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Mortgage Broker

BUSINESS
August 26, 2011
In the Region Guilty plea entered in mortgage fraud John C. Lucidi Jr., a former mortgage broker for companies in West Chester and Newtown Square, pleaded guilty to a mortgage fraud that cost banks more than $7 million between May 2005 and October 2008, Zane David Memeger, United States attorney for the Eastern District of Pennsylvania, said Thursday. Lucidi, 30, of Las Vegas, allegedly found buyers for houses at inflated prices, helped them qualify for mortgages by supplying false information to lenders, and gave the buyers kickbacks at closing, typically between $30,000 and $50,000, prosecutors said.
NEWS
July 15, 2011
Mortgage fraud alleged John C. Lucidi Jr., 30, of Las Vegas, who once worked in West Chester, was charged by the U.S. Attorney's Office yesterday in a $7-million mortgage scheme to defraud seven financial institutions. Authorities said Lucidi, who formerly worked as a mortgage broker for companies in West Chester and Newtown Square, found buyers, some of them family members, to buy homes - primarily in North Wildwood - for inflated prices in exchange for kickbacks of between $30,000 and $50,000 at closing.
NEWS
July 14, 2011 | By MICHAEL HINKELMAN, hinkelm@phillynews.com
A Las Vegas man who once worked in West Chester was charged today by the U.S. Attorney here in a $7-million mortgage fraud scheme. Authorities said John C. Lucidi Jr., 30, who formerly worked as a mortgage broker for companies in West Chester and Newtown Square, defrauded at least seven financial institutions as part of a scheme that lasted from May 2005 to October 2008. The court filing alleged that Lucidi found buyers, including family members, to purchase homes-primarily located in North Wildwood for inflated prices so that buyers could get kickbacks of of between $30,000 and $50,000 at closing.
NEWS
May 27, 2011
The owner of Invictus Financial Group in Havertown was sentenced to 60 months in prison and ordered to pay restitution of $3.9 million for operating a real estate investment scheme that caused $6 million in losses to lenders, the U.S. Attorney's Office in Philadelphia said. Kirk H. Kirby, of Capital Heights, Md., pretended to be a licensed mortgage broker and ran what the government said was similar to a Ponzi scheme in 2006 and 2007. An accomplice, Sholanda Y. Johnson, of Philadelphia, was sentenced to 30 months and ordered to pay back $2.4 million.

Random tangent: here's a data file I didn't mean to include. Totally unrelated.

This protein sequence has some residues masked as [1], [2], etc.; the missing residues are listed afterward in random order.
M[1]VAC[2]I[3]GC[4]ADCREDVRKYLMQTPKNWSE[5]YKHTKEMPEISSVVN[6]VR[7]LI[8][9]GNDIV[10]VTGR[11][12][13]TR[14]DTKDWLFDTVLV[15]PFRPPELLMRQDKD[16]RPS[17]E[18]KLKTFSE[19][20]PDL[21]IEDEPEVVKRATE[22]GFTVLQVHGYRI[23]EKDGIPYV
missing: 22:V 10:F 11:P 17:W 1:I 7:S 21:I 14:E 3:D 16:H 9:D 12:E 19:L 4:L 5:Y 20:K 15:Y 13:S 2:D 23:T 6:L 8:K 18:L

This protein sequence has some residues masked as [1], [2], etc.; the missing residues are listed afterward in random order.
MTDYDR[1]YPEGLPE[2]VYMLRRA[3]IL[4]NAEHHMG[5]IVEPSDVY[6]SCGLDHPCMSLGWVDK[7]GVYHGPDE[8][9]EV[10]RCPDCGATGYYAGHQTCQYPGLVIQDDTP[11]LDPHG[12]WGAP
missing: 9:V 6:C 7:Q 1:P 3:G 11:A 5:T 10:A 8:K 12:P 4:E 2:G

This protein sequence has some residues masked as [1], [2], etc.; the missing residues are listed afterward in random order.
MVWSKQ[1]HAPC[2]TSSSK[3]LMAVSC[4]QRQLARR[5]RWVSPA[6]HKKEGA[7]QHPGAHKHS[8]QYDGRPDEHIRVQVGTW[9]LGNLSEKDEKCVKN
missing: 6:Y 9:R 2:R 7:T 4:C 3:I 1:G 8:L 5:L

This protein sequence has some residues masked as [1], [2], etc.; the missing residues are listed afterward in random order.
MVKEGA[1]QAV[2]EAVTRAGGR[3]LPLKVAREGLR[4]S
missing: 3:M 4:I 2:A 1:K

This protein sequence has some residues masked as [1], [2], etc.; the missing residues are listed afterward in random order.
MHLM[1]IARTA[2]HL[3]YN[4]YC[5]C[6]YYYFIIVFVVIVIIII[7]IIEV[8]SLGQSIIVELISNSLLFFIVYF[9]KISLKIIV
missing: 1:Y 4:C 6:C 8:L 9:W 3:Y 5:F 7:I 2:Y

BUSINESS
April 29, 2011
The road to retirement can be paved with good intentions - such as paying down the mortgage faster so that, by the last day on the job, your house really is all yours. With millions of homeowners struggling to make even regular mortgage payments these days, an accelerated payoff goal may seem beyond reach. Yet many financial planners still advise debt-free retirement - including freedom from mortgage payments. Why? So you'll require less income to support yourself during retirement, says certified public accountant and financial planner Jacquelyn M. Basso, of Jacquelyn M. Basso & Associates of Downingtown.
NEWS
September 29, 2010
Man guilty in fatal stabbing A Camden man was convicted yesterday of killing a girlfriend with whom he had two children. Ernest Lawrence, 29, was arrested for the stabbing death of Jennifer Lane, 19, on Jan. 8, 2008. Prosecutors said he stabbed and slashed her 17 times. He allegedly stabbed himself and then said Lane attacked him. After being released from the hospital he tried to flee to Jamaica but was arrested before he was able to, prosecutors said. He could receive life in prison when he's sentenced Nov. 19. Man shot in Chester bar Two men walked into Bill's Tavern on 3rd Street near Thurlow, Chester, Monday afternoon and opened fire, critically injuring a 35-year-old man, according to police.
REAL_ESTATE
July 18, 2010 | By Al Heavens, Inquirer Columnist
An acquaintance told me that he was taking an offer to modify his mortgage, and that changing his loan from a 30-year to a 15-year fixed rate would cost him just $800. I make it a habit not to pry into the financial affairs of friends, but I was astounded by this one's use of the word modify , since it's become synonymous with desperate borrowers. Permanently modifying a loan can forestall foreclosure, which is a good thing. But the downside is it affects your credit detrimentally.
BUSINESS
April 20, 2010 | By Alan J. Heavens INQUIRER REAL ESTATE WRITER
In the beginning, the six-story, 10-unit condo project at 257-59 N. Second St. was to be called Blu, for the color of its exterior panels. Architect Jay Tackett was hired by 257-59 Development L.L.C., and "they even built a scale model of it and had pictures of what the units would look like," said Realtor/mortgage broker Fred Glick, the original listing agent. But completing the project was a hurdle the developer - hamstrung, observers say, by a general contractor who went out of business midstream - couldn't clear.
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